Virginia CZM Program: 2016 Coastal Grant Project Description and Final Summary

Project Task:VA CZM logo

53

Grantee:

Northern Virginia Regional Commission

Project Title:

Northern Virginia’s Roadmap to Resilience

Project Description:

Northern Virginia will experience a variety of impacts related to climate change such as an increased risk of damaging storm-surge events, rising sea levels, longer heat waves, heavy precipitation events, flash flooding,  and other extremes. The predicted combination of impacts will put valuable infrastructure, property and large numbers of people at risk, particularly in low lying areas such as Old Town Alexandria and parts of Fairfax and Prince William Counties. Impacts from flooding can range from temporary road closures to the damage or loss of homes, businesses, property and life. Flooding problems are linked to water bodies and therefore often transcend locality boundaries.  In coastal Virginia, the cost of large storm damage can range from millions to hundreds of millions of dollars per storm. With a long history of flooding from strong storms, the Northern Virginia region needs to identify vulnerable areas and plan appropriate adaptation strategies to reduce the impact of future climate and storm-related events.

The Virginia Institute of Marine Science has recommended that coastal localities in Virginia begin comprehensive and coordinated planning efforts; initiate identification, collection, and analysis of data needed to support effective planning for response efforts. Since climate change is a global problem, communities must work together to share tools for assessing and managing climate change impacts, and help build their capacity to respond.

The Virginia Institute of Marine Science has also reviewed global flood management strategies and concluded that it is possible for Virginia to develop effective flood responses.  However, these efforts may take 20 to 30 years to effectively plan and implement.

In order for communities in Northern Virginia to plan for and invest in climate adaptation and resiliency initiatives, they need to fully understand how climate change will affect their infrastructure, environment, economies, and residents. The aftermath of Hurricane Sandy focused attention on the importance of highly advanced resiliency planning across the United States.  The products of these planning experiences included several national tools and models to assist with forecasting hazards and providing recommendations concerning adaptation to climate change.  These tools include the Nature Conservancy’s Coastal Resilience, SLOSH, FEMA-HAZUS.  These pioneering initiatives serve as excellent examples suitable for equivalent regional resiliency planning along Virginia’s coastal zone. 

The funding requested in this proposal addresses the CZMP Goal of planning for Coastal Resiliency. Building upon the previous data produced for the Sustainable Shorelines and Community Management Project conducted in FY10, NVRC technical staff will utilize the latest tools available to provide the data at a scale necessary to perform comprehensive coastal resiliency planning and inform future management, policies and practices within and across the 14 jurisdictions of Northern Virginia as part of the first Northern Virginia Climate Resiliency Roadmap.  Since Northern Virginia is closely integrated into the Washington Metropolitan Region, NVRC proposes to align this effort with parallel resiliency and climate adaptation planning efforts undertaken by the National Capitol Planning Commission, Washington Metropolitan Council of Governments and Washington D.C. through coordination and technical transfers of information.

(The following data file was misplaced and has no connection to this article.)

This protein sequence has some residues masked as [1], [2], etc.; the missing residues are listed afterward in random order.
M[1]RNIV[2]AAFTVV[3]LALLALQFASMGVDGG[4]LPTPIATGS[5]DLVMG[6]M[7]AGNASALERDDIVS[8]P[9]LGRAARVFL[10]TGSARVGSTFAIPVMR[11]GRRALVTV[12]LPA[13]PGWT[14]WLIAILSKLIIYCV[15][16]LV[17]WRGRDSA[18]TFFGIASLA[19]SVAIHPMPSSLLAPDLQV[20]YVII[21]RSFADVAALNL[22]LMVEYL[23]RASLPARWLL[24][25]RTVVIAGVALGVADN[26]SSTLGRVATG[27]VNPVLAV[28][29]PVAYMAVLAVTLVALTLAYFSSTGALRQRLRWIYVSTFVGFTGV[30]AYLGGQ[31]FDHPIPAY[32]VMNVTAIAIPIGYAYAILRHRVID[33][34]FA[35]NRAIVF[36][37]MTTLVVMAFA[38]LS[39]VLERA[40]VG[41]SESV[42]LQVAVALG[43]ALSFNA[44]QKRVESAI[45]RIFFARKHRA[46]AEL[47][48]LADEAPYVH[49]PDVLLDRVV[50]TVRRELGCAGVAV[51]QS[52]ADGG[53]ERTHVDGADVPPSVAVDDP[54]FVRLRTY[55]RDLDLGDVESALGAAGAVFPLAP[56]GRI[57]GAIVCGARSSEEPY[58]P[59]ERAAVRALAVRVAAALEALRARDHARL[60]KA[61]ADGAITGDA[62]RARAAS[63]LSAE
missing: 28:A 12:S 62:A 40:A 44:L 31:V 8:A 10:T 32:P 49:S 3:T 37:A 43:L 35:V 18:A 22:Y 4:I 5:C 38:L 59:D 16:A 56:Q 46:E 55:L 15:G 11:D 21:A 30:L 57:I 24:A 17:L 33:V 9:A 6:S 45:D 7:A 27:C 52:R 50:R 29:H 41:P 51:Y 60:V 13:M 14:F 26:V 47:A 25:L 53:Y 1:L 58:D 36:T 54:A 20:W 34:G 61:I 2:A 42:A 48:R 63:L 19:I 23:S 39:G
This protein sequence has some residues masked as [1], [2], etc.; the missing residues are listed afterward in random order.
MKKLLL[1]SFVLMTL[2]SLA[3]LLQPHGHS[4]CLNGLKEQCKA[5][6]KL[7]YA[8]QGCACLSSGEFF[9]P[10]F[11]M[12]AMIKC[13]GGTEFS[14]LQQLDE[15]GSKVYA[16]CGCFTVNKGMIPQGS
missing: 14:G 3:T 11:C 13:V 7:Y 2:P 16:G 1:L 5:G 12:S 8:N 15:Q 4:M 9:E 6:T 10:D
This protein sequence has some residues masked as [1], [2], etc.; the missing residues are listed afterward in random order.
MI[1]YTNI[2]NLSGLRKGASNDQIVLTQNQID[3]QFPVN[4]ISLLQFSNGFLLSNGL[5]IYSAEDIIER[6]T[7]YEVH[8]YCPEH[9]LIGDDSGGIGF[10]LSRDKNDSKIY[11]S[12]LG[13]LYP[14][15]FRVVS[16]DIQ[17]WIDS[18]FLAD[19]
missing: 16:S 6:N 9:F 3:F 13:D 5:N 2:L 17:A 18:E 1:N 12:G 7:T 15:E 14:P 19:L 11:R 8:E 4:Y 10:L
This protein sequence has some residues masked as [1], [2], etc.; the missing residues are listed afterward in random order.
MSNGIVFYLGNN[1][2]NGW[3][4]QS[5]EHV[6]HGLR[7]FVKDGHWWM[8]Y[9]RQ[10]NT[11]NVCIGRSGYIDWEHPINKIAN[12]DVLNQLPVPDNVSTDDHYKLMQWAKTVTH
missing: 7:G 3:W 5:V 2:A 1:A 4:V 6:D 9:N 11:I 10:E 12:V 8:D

The goals of this project are  to 1) Identify  and  assess  the  effects  of  climate  change  on  the  natural and built environment of the Northern Virginia coastal zone; 2) Identify the policy framework surrounding climate change planning and adaptation; 3) Determine how to integrate  climate  change  considerations  into local plans and policies; 4) Identify methods to and techniques to manage  associated risks; and 5) Collaborate with multiple stakeholders on  developing a response for the region.

The specific objectives that will be accomplished through this scope of work are: 1) bring together technical and policy experts from across the region to discuss the need for a long-term and sustainable regional climate adaptation roadmap; 2) form an interdisciplinary collaborative workgroup to guide plan development and implementation; 3) develop planning scenarios based on best-available and current scientific models; and 4) develop an outcome oriented strategic climate resiliency roadmap.

The completed project will culminate in a comprehensive Roadmap that emphasizes communication, coordination, and proactive preparation so that integrated strategies can be developed across the political jurisdictions of the region while implemented by numerous players.

Federal Funding:

$40,000

Project Contact:

Corey Miles, 703.642.4625, cmiles@novaregion.org

Project Status:

10/1/16 - 9/30/17; Project Open

Final Product:

 

Project Summary:

 

Disclaimer: This project summary provides the federal dollars initially awarded to the grantee. Due to underexpenditure or reprogramming of grant funds, this figure may change. For more information on the allocation of coastal grant funds, please contact Laura McKay, Virginia Coastal Program Manager, at 804.698.4323 or email: Laura.McKay@deq.virginia.gov

A more detailed Scope of Work for this project is available. Please direct your request for a copy to Virginia.Witmer@deq.virginia.gov

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Virginia Department of
Environmental Quality
P.O. Box 1105
Richmond, VA 23218
(804) 698-4000


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